PDA

View Full Version : [Gastrointestinal] Acute Pancreatitis



TomHsiung
Thu 1st December '16, 8:08pm
Diagnostic Criteria
At least two of the following three diagnostic features:
1) Abdominal pain consistent with acute pancreatitis
2) Serum lipase or amylase levels that are at least 3 times the upper limit of the normal range
3) Findings of acute pancreatitis on cross-sectional imaging (CT or MRI)

Etiology
639

Classification
According to a recent international consensus, the classifications of moderately severe pancreatitis and severe pancreatitis are defined by the presence of complications that are systemic, local, or both.

1) Systemic complications: failure of an organ system (respiratory, cardiovascular, or renal), exacerbation of a preexisting disorder.
2) Local complications: peripancreatic fluid collections or pseudocysts and pancreatic or peripancreatic necrosis, whether sterile or infected.

In this classification system, the presence of both persistent organ failure and infected pancreatic necrosis ("critical" pancreatitis) is associated with the highest mortality.

Prediction of Severity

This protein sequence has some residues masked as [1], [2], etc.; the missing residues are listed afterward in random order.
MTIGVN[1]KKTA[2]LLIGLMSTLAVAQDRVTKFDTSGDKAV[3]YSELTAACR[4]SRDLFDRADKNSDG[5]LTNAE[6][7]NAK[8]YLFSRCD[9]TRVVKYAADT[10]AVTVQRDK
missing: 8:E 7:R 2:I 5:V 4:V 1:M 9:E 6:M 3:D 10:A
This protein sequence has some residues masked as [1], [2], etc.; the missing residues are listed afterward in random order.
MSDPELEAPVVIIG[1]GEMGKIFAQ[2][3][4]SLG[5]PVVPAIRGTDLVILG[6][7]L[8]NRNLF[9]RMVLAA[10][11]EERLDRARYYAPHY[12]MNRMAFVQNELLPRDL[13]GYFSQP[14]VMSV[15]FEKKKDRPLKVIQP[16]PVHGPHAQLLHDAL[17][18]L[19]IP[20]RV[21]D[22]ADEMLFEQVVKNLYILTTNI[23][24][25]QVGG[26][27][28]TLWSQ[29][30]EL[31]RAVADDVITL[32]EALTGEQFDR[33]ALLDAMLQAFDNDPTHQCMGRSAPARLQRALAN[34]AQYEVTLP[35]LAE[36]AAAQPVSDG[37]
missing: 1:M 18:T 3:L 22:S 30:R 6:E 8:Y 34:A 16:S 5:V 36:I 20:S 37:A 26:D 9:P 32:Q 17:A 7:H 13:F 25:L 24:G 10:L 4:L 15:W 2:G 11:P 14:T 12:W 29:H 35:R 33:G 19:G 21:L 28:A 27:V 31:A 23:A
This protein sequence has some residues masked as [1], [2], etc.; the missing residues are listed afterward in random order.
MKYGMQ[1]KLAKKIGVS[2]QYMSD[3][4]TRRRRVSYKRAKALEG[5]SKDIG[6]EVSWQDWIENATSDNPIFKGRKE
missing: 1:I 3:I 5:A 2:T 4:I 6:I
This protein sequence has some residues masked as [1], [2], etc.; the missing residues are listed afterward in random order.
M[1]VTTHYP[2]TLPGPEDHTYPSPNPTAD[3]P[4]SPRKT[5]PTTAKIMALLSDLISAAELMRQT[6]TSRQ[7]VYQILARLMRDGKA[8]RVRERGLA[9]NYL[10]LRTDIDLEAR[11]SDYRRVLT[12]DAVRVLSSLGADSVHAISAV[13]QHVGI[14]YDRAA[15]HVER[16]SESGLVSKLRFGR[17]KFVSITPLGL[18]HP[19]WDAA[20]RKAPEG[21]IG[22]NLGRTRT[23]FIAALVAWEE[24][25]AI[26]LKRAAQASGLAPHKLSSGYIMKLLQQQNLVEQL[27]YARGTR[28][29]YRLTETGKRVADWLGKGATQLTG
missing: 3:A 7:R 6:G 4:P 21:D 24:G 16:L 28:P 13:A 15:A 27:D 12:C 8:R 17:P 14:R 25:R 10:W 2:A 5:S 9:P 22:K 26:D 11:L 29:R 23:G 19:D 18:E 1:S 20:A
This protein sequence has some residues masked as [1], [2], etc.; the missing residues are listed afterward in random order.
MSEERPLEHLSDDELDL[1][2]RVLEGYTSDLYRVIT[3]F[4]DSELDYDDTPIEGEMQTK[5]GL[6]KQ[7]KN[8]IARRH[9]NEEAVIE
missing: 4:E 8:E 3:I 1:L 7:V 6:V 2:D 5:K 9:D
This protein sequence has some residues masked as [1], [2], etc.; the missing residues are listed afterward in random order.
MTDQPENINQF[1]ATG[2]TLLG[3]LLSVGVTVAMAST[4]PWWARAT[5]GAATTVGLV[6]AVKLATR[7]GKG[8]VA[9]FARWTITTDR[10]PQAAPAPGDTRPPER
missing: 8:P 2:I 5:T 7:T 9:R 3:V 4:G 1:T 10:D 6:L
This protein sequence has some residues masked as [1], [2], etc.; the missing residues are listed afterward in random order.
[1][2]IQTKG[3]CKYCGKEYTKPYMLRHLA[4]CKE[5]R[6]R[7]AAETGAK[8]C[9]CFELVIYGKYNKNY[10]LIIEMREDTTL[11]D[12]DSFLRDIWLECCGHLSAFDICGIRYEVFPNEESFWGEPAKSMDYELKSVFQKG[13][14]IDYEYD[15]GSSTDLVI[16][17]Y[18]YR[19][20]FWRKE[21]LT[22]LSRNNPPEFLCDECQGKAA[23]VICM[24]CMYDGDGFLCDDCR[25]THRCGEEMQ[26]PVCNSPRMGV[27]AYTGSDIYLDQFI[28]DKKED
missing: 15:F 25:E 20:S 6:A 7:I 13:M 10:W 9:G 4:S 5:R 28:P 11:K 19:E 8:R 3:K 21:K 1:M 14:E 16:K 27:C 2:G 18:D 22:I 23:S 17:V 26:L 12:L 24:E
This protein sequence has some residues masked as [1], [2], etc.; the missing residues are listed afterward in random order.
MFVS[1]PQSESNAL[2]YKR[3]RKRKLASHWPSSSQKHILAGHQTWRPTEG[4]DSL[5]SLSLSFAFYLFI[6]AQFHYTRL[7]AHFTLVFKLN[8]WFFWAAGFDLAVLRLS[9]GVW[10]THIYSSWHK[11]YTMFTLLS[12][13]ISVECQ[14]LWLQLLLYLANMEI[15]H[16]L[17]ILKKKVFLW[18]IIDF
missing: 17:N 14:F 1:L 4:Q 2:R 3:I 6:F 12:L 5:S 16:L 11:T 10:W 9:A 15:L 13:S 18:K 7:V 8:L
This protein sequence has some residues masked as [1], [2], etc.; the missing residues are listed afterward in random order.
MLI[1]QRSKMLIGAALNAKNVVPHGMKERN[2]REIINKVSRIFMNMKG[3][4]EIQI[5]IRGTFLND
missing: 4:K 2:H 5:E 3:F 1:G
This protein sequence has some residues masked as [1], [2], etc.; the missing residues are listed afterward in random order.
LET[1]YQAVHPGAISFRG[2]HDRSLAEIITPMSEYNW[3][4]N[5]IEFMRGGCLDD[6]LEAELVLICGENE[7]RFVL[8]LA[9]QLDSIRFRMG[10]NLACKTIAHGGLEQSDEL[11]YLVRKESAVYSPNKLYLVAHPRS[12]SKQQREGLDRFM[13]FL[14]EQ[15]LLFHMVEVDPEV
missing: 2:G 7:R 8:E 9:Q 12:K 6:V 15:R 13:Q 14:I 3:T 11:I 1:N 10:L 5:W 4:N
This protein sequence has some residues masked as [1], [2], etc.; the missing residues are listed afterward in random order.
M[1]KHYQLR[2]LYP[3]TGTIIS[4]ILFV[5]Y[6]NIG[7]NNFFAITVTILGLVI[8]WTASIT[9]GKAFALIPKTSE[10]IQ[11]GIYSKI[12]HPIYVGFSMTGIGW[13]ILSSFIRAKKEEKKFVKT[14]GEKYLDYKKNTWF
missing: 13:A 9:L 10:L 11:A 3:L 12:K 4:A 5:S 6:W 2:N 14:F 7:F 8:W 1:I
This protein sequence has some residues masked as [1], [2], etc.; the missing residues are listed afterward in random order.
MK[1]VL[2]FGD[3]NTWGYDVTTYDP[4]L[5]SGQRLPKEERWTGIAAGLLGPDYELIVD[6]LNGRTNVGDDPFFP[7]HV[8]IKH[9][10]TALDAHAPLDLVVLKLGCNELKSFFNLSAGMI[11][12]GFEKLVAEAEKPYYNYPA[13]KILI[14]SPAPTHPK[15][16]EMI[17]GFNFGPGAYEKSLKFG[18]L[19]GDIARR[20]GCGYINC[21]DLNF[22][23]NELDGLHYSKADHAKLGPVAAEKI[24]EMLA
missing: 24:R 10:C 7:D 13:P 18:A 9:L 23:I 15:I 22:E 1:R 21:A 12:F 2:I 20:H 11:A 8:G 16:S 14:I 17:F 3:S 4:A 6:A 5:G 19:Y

Prediction of severity has been accomplished through careful observation by an experienced clinician, with symptoms, signs, and the results of routine laboratory and radiographic testing taken into account. Besides, a host of predictors, including clinical and laboratory markers and various scoring systems, have been developed to improve clinical judgement.

Clinical factors that increase the risk of complications or death among patients with acute pancreatitis include

Advanced age (>=60 years)
Numerous and severe coexisting conditions (a score of >=2 on the Charlson comorbidity index)
Obesity (BMI >30)
Long-term, heavy alcohol use
Elevated blood urea nitrogen and creatinine levels and elevated hematocrit, particularly if they do not return to the normal range with fluid resuscitation

PS: The degree of elevation of the serum amylase or lipase level has no prognostic value.

Scoring systems

APPACHE II
APACHE combined with scoring for obesity (APACHE-O)
Glasgow scoring system
Harmless Acute Pancreatitis Score (HAPS)
PANC 3
the Japanese Severity Score (JSS)
Pancreatitis Outcome Prediction (POP)
the Bedside Index for Severity in Acute Pancreatitis (BISAP)


PS: However, these scoring systems all have a high false positive rate, which is an unavoidable consequence of the fact that in most patients, severe disease does not develop. The scoring systems are complex and cumbersome and not routinely used.